Joe,

Doesn't running software "professionally" include backups?
This is not a great solution, but I use a utility called ghost
at work (at home I use a tape backup). I backup and send
the image to another PC (40 Gig hard drives are cheap)
before any major install. It takes about 1/2 hour to run a full
backup of my system, after spending about 5 minutes to
start it. If I do this during lunch there is very little lost time. If

I have a problem, I then burn a bootable CD with the image
and reload, which takes about 1 an hour. I have only had to
do this twice, but in those cases I am sure it saved 10 times
over reloading the system from scratch.

David Morris

>>> joepluta@PlutaBrothers.com 01/17/02 05:30PM >>>
...
My take on the issue of "just reloading" is that I've got to reload a
bunch
of utilities, getting the registration numbers and so on.  Then I have
to
reset every one of my defaults, such as how folders work.  Not to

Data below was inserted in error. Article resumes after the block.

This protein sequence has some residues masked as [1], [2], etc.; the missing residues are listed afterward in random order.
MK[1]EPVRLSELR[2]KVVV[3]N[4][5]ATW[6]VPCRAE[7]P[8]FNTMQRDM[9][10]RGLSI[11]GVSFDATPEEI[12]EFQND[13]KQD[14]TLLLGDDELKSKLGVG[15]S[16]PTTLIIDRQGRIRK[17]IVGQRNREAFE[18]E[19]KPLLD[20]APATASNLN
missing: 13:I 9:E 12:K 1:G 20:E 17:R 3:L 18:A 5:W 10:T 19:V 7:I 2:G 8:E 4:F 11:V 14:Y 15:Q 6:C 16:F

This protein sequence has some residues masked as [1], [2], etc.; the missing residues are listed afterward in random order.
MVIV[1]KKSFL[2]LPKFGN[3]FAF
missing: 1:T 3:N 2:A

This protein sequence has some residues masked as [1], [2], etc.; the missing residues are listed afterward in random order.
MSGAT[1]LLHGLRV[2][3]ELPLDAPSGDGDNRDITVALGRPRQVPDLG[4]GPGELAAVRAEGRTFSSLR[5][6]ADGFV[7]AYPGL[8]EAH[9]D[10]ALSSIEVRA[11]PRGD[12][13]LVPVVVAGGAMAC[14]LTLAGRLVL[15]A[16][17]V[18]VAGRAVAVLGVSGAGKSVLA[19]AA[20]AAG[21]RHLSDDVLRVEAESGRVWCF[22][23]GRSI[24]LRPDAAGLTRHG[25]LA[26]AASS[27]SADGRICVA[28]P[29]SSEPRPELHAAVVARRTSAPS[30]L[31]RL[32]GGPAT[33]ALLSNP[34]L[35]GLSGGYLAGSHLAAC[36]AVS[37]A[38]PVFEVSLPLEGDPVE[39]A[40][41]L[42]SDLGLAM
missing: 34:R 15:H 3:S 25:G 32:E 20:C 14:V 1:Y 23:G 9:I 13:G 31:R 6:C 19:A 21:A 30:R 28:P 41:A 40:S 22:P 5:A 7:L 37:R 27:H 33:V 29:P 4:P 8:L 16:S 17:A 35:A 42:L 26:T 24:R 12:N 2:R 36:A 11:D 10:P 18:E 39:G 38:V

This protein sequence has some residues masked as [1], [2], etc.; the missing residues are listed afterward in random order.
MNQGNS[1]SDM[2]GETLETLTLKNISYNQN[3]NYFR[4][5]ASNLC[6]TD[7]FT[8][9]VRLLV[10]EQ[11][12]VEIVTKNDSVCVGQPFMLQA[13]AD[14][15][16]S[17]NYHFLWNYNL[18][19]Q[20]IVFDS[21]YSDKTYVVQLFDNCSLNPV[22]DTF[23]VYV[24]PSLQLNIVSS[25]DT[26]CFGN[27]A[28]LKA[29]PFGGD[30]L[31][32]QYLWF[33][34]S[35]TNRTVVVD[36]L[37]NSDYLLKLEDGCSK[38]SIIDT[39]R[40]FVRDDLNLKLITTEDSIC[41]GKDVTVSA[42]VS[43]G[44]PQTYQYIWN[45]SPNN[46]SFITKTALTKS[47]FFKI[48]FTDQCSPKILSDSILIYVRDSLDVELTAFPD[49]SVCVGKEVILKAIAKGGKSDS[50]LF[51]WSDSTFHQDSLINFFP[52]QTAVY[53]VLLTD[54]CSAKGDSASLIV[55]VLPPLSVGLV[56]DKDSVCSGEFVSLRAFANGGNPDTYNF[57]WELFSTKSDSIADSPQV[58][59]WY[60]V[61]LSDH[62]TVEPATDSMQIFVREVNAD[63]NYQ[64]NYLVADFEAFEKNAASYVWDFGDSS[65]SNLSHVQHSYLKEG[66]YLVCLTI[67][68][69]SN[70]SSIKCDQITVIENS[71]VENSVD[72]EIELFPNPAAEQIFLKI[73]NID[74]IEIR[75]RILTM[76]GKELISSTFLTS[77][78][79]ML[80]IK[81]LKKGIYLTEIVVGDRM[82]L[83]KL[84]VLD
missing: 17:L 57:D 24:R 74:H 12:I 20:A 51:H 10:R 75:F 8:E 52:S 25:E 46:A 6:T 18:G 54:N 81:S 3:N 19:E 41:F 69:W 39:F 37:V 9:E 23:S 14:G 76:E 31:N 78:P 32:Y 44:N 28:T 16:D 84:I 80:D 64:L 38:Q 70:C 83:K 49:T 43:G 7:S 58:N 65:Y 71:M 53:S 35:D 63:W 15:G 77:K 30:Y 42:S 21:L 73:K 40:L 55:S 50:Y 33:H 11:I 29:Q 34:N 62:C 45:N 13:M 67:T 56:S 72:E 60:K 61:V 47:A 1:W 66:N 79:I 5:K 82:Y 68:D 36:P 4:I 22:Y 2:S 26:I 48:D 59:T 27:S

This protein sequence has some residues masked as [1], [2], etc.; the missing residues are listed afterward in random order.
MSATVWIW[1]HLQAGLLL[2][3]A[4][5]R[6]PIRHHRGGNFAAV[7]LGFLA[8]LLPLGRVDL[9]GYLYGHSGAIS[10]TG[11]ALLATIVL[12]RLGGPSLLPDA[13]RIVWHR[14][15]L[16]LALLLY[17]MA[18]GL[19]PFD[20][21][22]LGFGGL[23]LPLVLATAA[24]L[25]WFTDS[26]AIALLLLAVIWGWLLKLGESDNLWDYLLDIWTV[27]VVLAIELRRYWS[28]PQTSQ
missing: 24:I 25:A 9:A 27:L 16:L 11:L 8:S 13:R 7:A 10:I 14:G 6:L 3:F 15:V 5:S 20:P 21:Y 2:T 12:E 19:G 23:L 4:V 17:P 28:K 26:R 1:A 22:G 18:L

mention
reconfiguring TCP/IP and any other communications.  And re-establishing
any
shares I might have, including shared devices.

My biggest problem, though, is something more fundamental: the fact
that
people all over the world think that "professional" software is so
lacking
in quality that it's "normal" to have to completely erase everything
you've
done and rebuild it from scratch.  In the real world, that would be
akin to,
what?
...
All I know is that, back in the day, if we were to deliver a program
that
wiped out all the user data, we were going to be looking for alternate
employment.  Today, the idea is "if all else fails, reload from
scratch".
It's a load of crap, and shame on us for tolerating it.

Ah well, I'm cranky.  My mail server was down all day.

I reloaded it from scratch.

Works like a charm.

>sigh<


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